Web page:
Two-Week (That's 14 days!) Revivals and Vacation Bible Schools (9th article from "Growing Up Church of God")

These commandments that I give you today are to be upon your hearts. Impress them on your children. Talk about them when you sit at home and when you walk along the road, when you lie down and when you get up. Tie them as symbols on your hands and bind them on your foreheads.
Deuteronomy 6:6-8 NIV

     “Sermonettes make Christianettes” must have been the thinking of the evangelists who came through
Ponca City to preach revivals.  Now these were not weekend revivals.  Revivals in the fifties went for two solid weeks of lengthy services.  The faithful attendees were tired, but somehow refreshed, after the ten days of meetings. 

     One of my family’s favorite speakers was Halley C. Howell.  The “C” stood for “Comet.”  He was born at the time of the appearance of “Hailey’s Comet,” sometimes called “Halley’s Comet” in 1909.  Many people at that time felt that the world was coming to an end.  His mother, so taken by the strange sight in the heavens, decided to name him for the comet. And he, like the comet, was a fireball. His emotional appeals to come to the Lord before it was too late touched the hearts of everyone who heard him speak. I’m sure many souls will be in heaven through the ministry of Brother Howell and thousands of other evangelists like him who traveled around to preach the gospel.

     Another two-week event that happened every summer was Vacation Bible School.  In today’s world it is hard to imagine being able to get enough workers for a morning Bible School from 9-12 a.m. for two weeks. But we did.  We had the usual Bible stories, songs, crafts, and games.  I don’t remember having any refreshments, except on the final Friday.  Then we got little three ounce ice cream cups from the Midwest Creamery.  Now, the very best thing about the ice cream cups was getting to eat them with little wooden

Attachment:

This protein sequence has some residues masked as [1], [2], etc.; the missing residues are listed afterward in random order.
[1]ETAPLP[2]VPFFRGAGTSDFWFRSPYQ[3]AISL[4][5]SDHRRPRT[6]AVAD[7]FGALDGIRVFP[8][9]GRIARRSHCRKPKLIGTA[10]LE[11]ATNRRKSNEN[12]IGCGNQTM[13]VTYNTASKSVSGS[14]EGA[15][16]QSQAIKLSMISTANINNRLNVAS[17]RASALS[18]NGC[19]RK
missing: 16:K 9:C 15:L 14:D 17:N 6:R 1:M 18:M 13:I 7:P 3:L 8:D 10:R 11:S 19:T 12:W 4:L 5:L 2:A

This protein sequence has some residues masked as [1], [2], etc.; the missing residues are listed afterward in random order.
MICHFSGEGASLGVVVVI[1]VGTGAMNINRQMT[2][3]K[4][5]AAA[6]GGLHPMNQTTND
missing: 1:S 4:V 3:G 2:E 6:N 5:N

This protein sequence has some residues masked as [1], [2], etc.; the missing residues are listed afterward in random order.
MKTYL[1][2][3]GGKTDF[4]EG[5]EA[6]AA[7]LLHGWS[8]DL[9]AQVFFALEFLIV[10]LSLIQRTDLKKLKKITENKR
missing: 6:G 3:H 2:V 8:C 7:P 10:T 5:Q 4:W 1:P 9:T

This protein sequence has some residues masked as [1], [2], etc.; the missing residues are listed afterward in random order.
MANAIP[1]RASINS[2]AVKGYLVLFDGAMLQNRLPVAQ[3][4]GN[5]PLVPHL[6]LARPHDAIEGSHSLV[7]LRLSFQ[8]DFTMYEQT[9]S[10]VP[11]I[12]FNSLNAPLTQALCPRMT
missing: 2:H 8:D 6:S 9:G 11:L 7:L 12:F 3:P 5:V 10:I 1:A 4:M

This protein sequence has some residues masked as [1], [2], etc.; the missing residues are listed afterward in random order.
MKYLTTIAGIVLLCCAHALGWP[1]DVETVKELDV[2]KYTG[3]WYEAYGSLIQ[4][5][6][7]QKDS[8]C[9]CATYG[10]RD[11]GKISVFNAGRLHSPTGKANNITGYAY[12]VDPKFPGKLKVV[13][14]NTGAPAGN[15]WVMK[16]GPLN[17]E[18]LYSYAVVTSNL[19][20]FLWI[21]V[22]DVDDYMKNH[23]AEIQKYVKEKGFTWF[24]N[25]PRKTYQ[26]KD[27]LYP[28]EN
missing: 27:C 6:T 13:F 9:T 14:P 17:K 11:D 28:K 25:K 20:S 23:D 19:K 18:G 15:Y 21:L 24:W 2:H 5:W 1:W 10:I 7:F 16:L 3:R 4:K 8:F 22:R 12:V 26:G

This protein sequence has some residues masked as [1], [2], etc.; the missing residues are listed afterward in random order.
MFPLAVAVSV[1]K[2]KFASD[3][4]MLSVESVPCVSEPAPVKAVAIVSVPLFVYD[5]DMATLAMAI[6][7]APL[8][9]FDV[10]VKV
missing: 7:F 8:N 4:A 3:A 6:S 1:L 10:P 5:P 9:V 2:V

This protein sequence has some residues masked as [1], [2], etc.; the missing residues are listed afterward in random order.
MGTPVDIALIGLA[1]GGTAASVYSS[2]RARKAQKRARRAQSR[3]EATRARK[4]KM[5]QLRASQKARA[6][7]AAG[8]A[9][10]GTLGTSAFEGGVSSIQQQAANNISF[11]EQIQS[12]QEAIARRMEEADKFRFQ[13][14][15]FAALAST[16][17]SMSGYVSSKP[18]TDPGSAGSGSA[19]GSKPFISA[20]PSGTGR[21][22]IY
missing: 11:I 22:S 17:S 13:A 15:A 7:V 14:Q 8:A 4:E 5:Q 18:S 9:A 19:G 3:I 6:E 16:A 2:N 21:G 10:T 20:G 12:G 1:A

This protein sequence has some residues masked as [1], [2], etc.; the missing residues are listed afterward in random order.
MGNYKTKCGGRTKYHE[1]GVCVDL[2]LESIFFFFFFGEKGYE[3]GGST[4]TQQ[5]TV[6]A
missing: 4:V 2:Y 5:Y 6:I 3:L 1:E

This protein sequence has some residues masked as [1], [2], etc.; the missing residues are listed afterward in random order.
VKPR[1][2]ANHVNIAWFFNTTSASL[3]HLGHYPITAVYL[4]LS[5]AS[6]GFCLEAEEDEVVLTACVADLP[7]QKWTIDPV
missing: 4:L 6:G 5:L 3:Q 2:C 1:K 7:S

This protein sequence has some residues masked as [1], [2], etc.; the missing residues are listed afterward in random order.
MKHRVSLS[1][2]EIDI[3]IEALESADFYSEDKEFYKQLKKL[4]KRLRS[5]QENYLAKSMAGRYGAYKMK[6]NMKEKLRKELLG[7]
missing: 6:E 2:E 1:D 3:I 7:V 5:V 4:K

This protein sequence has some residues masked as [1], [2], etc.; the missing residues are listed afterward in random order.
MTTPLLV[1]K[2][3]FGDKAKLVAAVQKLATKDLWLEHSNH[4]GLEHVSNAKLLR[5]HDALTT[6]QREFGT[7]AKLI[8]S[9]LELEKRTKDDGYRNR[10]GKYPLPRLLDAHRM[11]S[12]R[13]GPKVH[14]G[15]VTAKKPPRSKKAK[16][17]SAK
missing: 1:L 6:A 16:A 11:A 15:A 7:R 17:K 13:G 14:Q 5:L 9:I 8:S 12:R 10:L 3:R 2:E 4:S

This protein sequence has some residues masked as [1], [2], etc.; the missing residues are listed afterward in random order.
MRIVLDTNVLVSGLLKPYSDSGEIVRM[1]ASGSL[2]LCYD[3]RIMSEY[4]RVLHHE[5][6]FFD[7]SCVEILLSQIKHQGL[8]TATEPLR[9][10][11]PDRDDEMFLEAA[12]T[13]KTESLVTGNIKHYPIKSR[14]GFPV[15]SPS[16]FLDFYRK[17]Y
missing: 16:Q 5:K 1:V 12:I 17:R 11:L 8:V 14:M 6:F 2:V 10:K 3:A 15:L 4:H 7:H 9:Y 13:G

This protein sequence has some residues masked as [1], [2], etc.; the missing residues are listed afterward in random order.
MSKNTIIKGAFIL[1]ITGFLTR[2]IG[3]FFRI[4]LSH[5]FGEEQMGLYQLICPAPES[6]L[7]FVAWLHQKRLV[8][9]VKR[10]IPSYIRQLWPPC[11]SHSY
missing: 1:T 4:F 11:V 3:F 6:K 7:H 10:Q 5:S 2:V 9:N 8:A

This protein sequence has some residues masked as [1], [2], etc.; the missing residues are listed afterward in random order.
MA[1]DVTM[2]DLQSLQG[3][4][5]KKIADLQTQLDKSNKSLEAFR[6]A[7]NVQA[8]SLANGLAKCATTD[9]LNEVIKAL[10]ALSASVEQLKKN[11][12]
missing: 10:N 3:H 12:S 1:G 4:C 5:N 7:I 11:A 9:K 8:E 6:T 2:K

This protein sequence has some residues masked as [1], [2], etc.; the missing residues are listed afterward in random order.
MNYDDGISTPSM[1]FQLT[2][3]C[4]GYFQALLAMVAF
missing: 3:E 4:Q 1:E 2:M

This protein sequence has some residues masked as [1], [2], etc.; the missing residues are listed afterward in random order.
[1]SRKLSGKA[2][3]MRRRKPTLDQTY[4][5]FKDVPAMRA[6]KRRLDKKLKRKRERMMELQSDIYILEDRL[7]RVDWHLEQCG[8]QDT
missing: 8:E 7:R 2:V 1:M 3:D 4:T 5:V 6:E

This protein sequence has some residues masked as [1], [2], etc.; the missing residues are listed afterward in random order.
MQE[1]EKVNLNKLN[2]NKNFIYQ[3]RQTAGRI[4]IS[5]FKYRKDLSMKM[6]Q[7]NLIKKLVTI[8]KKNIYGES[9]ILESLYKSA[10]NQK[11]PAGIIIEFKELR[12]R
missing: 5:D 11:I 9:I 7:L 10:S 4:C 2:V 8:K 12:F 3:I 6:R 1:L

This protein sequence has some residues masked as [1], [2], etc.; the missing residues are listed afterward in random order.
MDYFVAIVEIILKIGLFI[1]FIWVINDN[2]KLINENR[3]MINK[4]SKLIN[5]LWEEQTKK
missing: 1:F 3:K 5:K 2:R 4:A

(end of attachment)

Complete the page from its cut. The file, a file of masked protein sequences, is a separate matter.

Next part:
spoons.  This ice cream would not have tasted the same with plastic or metal spoons.  We loved the taste of wet wood mixed with the vanilla ice cream.

     Much of our time during the two weeks was spent getting a display of crafts and a full hour program ready for our parents to see on the final Friday night.  Each class had to prepare a part of the program for that evening.  We wrote skits and learned memory verses to entertain our parents.  One year a creative teacher of the junior class had a shadow play.  She had us stand close to a sheet in freeze-frames of various Bible stories while she put a spotlight on us.  I remember being “Dorcas” from the Acts account of the godly woman who helped so many that her death was greatly mourned.  She was miraculously raised from the dead.  I stood very close to the white sheet with a pan in my hand to show Dorcas’ loving care of others.  I guess I have always wondered why I had a pan in my hand, since Dorcas’ home economics skill was sewing, not cooking.

     Another year our teacher said we would have a service project of painting the chairs in
the Beginners’ classroom a bright red. We had so much fun the first day as our teacher let us paint and run
back and forth across the choir loft with our friends.  Then, on Tuesday, there must have been a
staff adjustment as the fun teacher was replaced by one who got control of the Junior class and ruined the great service project the first teacher had planned.

     The church trusted me to teach children when I was very young.  I believe these “student
teaching” episodes made my college education courses easier as I already had experience in working with children.  My forays into the world of teaching were not always successful.  I remember my equally inept friend and I teaching a lesson on sharing only to have the Primaries fighting over the crayons in the
culminating activity! 

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